Date of Award

1988

Document Type

Dissertation

Degree Name

Doctor of Philosophy (PhD)

First Advisor

Frederick E. Sistler

Abstract

This dissertation treats the modeling, analysis, and trajectory control of a robotic manipulator to execute specified point-to-point tasks. The relative coordinate representation of kinematic and dynamic variables is defined using vectors and matrices based on coordinate transformations. A kinematic modeling of a manipulator is performed using Denavit-Hartenberg link parameters. For given end-effector information (location and orientation), a stable and efficient iterative numerical algorithm for a joint solution is developed. A modified general Gauss elimination and a direct minimum search are combined with other refinements to yield fast convergency and stable results. This algorithm can be used as a routine solution for various simple structured manipulators and for general structured manipulators for point-to-point and trajectory following. Two major formulations of robot dynamic modeling, the recursive Newton-Euler and the Largrange-Euler are reviewed utilizing the results of the kinematic analysis. The motion effects of dynamic terms and their relative significance on the nominal joint torque are determined in conjunction with the minimum time motion strategy. The relative significance of dynamic terms is analyzed for a given joint space trajectory. The motion effect of dynamic terms is analyzed by comparing the minimum time motion to the conventional optimum straight line trajectory in joint configuration space. A motion trend for a manipulator under minimum time execution is inferred from the simulation results. An efficient general solution algorithm for generating the minimum time trajectory for a point-to-point task subject to the actuator torque constraints is developed. A series of parametric cubic spline segments is used to represent the continuous joint trajectory. A formulation of an n segmented cubic spline satisfying second derivative continuity at knot points is derived. A Runge-Kutta 4th order, two starting point, forward and backward numerical integration and a non-derivative multi-variable minimum search are performed with a penalty function imposing the constraints on search parameters and kinematic motion parameters. Information for manipulator structure and controller design and trajectory planning for a notable increase in dynamic performance are obtained using the algorithms developed.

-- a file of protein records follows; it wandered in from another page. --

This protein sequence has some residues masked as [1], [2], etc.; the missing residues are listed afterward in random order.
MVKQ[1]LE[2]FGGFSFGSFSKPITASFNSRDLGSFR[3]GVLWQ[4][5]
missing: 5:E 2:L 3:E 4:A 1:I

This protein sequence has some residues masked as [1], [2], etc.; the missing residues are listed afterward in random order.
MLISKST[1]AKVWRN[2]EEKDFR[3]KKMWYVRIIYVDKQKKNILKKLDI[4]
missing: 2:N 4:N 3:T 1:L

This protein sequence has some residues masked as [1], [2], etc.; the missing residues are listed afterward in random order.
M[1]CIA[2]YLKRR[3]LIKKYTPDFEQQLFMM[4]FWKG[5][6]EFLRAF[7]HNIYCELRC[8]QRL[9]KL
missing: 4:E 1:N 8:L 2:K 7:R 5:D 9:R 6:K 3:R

Pages

230

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